1‘Can you pull in Leviathan with a fishhook
or tie down its tongue with a rope?
2Can you put a cord through its nose
or pierce its jaw with a hook?
3Will it keep begging you for mercy?
Will it speak to you with gentle words?
4Will it make an agreement with you
for you to take it as your slave for life?
5Can you make a pet of it like a bird
or put it on a leash for the young women in your house?
6Will traders barter for it?
Will they divide it up among the merchants?
7Can you fill its hide with harpoons
or its head with fishing spears?
8If you lay a hand on it,
you will remember the struggle and never do it again!
9Any hope of subduing it is false;
the mere sight of it is overpowering.
10No-one is fierce enough to rouse it.
Who then is able to stand against me?
11Who has a claim against me that I must pay?
Everything under heaven belongs to me.
12‘I will not fail to speak of Leviathan’s limbs,
its strength and its graceful form.
13Who can strip off its outer coat?
Who can penetrate its double coat of armour?
14Who dares open the doors of its mouth,
ringed about with its fearsome teeth?
15Its back has rows of shields
tightly sealed together;
16each is so close to the next
that no air can pass between.
17They are joined fast to one another;
they cling together and cannot be parted.
18Its snorting throws out flashes of light;
its eyes are like the rays of dawn.
19Flames stream from its mouth;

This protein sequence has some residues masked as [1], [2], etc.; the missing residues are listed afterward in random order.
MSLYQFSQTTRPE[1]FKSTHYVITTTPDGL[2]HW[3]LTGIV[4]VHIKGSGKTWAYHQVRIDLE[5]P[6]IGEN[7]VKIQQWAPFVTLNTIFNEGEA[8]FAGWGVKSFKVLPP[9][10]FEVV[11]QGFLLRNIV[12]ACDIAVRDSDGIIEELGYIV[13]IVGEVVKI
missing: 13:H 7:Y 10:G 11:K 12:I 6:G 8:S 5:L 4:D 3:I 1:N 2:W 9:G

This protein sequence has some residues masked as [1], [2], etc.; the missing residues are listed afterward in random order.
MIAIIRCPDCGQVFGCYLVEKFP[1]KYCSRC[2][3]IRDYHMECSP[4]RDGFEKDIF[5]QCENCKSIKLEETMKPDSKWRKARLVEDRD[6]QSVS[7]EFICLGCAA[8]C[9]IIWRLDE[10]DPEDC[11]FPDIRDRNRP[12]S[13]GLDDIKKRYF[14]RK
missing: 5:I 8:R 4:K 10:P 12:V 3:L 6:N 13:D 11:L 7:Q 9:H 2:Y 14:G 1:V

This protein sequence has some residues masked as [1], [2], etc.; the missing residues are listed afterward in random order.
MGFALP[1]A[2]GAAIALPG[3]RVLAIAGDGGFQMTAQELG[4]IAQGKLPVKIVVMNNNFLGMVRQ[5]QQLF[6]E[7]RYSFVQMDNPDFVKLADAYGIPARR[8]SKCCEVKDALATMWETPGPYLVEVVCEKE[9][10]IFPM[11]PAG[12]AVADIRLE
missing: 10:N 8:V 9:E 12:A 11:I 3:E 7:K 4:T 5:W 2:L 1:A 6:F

sparks of fire shoot out.
20Smoke pours from its nostrils
as from a boiling pot over burning reeds.
21Its breath sets coals ablaze,
and flames dart from its mouth.
22Strength resides in its neck;
dismay goes before it.
23The folds of its flesh are tightly joined;
they are firm and immovable.
24Its chest is hard as rock,
hard as a lower millstone.
25When it rises up, the mighty are terrified;
they retreat before its thrashing.
26The sword that reaches it has no effect,
nor does the spear or the dart or the javelin.
27Iron it treats like straw
and bronze like rotten wood.
28Arrows do not make it flee;
slingstones are like chaff to it.
29A club seems to it but a piece of straw;
it laughs at the rattling of the lance.
30Its undersides are jagged potsherds,
leaving a trail in the mud like a threshing-sledge.
31It makes the depths churn like a boiling cauldron
and stirs up the sea like a pot of ointment.
32It leaves a glistening wake behind it;
one would think the deep had white hair.
33Nothing on earth is its equal –
a creature without fear.
34It looks down on all that are haughty;
it is king over all that are proud.’